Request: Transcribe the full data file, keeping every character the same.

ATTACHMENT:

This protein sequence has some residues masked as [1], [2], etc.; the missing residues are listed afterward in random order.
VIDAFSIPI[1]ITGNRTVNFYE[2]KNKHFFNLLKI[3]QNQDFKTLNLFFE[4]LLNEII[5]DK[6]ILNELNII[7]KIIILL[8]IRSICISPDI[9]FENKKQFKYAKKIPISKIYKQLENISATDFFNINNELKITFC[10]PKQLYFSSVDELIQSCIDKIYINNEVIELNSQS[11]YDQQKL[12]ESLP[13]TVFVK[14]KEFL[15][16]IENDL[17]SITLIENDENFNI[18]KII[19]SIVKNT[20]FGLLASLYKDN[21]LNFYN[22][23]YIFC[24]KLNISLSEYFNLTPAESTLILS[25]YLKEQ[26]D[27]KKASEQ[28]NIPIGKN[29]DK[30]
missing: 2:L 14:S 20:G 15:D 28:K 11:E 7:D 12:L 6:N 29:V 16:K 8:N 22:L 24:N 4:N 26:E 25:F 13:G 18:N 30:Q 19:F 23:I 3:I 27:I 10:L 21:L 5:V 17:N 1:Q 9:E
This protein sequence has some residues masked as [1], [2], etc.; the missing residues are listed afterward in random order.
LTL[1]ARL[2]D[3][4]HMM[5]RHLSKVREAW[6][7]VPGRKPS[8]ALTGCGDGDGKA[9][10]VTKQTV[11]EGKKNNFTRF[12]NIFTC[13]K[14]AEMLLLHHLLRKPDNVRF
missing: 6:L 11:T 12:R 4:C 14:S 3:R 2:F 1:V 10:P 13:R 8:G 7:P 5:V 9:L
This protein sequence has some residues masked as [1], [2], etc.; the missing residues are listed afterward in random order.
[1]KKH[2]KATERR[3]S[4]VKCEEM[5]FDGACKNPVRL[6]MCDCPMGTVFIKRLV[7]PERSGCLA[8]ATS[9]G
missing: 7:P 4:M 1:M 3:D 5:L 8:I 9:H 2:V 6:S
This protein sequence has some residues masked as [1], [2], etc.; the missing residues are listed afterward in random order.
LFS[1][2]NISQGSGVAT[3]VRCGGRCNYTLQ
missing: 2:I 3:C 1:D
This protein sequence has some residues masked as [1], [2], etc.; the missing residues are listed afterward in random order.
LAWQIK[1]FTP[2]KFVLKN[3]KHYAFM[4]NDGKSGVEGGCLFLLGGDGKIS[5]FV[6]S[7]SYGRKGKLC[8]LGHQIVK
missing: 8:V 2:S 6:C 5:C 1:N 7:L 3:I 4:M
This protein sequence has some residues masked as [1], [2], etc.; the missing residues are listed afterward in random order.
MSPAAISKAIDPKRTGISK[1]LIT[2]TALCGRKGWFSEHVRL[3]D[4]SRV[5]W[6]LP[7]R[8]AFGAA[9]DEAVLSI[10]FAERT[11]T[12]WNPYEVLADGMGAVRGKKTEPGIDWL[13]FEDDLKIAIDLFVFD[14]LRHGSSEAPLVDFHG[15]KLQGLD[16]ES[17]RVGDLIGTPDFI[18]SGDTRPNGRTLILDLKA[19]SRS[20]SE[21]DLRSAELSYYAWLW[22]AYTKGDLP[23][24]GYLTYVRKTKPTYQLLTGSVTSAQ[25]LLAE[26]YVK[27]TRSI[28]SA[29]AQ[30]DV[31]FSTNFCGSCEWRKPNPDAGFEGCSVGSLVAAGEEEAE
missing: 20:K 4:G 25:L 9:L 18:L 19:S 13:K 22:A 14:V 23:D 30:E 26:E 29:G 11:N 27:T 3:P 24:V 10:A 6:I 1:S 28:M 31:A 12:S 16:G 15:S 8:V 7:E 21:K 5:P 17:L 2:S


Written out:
This protein sequence has some residues masked as [1], [2], etc.; the missing residues are listed afterward in random order.
VIDAFSIPI[1]ITGNRTVNFYE[2]KNKHFFNLLKI[3]QNQDFKTLNLFFE[4]LLNEII[5]DK[6]ILNELNII[7]KIIILL[8]IRSICISPDI[9]FENKKQFKYAKKIPISKIYKQLENISATDFFNINNELKITFC[10]PKQLYFSSVDELIQSCIDKIYINNEVIELNSQS[11]YDQQKL[12]ESLP[13]TVFVK[14]KEFL[15][16]IENDL[17]SITLIENDENFNI[18]KII[19]SIVKNT[20]FGLLASLYKDN[21]LNFYN[22][23]YIFC[24]KLNISLSEYFNLTPAESTLILS[25]YLKEQ[26]D[27]KKASEQ[28]NIPIGKN[29]DK[30]
missing: 2:L 14:S 20:G 15:D 28:K 11:E 7:D 12:L 6:N 29:V 16:K 8:N 22:L 24:N 4:N 26:E 25:F 13:G 18:N 30:Q 19:F 23:I 3:I 27:I 10:L 21:L 5:V 17:N 1:Q 9:E
This protein sequence has some residues masked as [1], [2], etc.; the missing residues are listed afterward in random order.
LTL[1]ARL[2]D[3][4]HMM[5]RHLSKVREAW[6][7]VPGRKPS[8]ALTGCGDGDGKA[9][10]VTKQTV[11]EGKKNNFTRF[12]NIFTC[13]K[14]AEMLLLHHLLRKPDNVRF
missing: 6:L 11:T 12:R 4:C 14:S 3:R 2:F 1:V 10:P 13:R 8:G 7:P 5:V 9:L
This protein sequence has some residues masked as [1], [2], etc.; the missing residues are listed afterward in random order.
[1]KKH[2]KATERR[3]S[4]VKCEEM[5]FDGACKNPVRL[6]MCDCPMGTVFIKRLV[7]PERSGCLA[8]ATS[9]G
missing: 7:P 4:M 1:M 3:D 5:L 8:I 9:H 2:V 6:S
This protein sequence has some residues masked as [1], [2], etc.; the missing residues are listed afterward in random order.
LFS[1][2]NISQGSGVAT[3]VRCGGRCNYTLQ
missing: 2:I 3:C 1:D
This protein sequence has some residues masked as [1], [2], etc.; the missing residues are listed afterward in random order.
LAWQIK[1]FTP[2]KFVLKN[3]KHYAFM[4]NDGKSGVEGGCLFLLGGDGKIS[5]FV[6]S[7]SYGRKGKLC[8]LGHQIVK
missing: 8:V 2:S 6:C 5:C 1:N 7:L 3:I 4:M
This protein sequence has some residues masked as [1], [2], etc.; the missing residues are listed afterward in random order.
MSPAAISKAIDPKRTGISK[1]LIT[2]TALCGRKGWFSEHVRL[3]D[4]SRV[5]W[6]LP[7]R[8]AFGAA[9]DEAVLSI[10]FAERT[11]T[12]WNPYEVLADGMGAVRGKKTEPGIDWL[13]FEDDLKIAIDLFVFD[14]LRHGSSEAPLVDFHG[15]KLQGLD[16]ES[17]RVGDLIGTPDFI[18]SGDTRPNGRTLILDLKA[19]SRS[20]SE[21]DLRSAELSYYAWLW[22]AYTKGDLP[23][24]GYLTYVRKTKPTYQLLTGSVTSAQ[25]LLAE[26]YVK[27]TRSI[28]SA[29]AQ[30]DV[31]FSTNFCGSCEWRKPNPDAGFEGCSVGSLVAAGEEEAE
missing: 20:K 4:G 25:L 9:L 18:L 19:S 13:K 22:A 14:V 23:D 30:E 26:E 29:G 11:N 27:T 3:P 24:V 10:A 6:I 1:S 28:M 31:A 12:S 16:G 15:S 8:V 7:E 21:K 5:P 17:L 2:S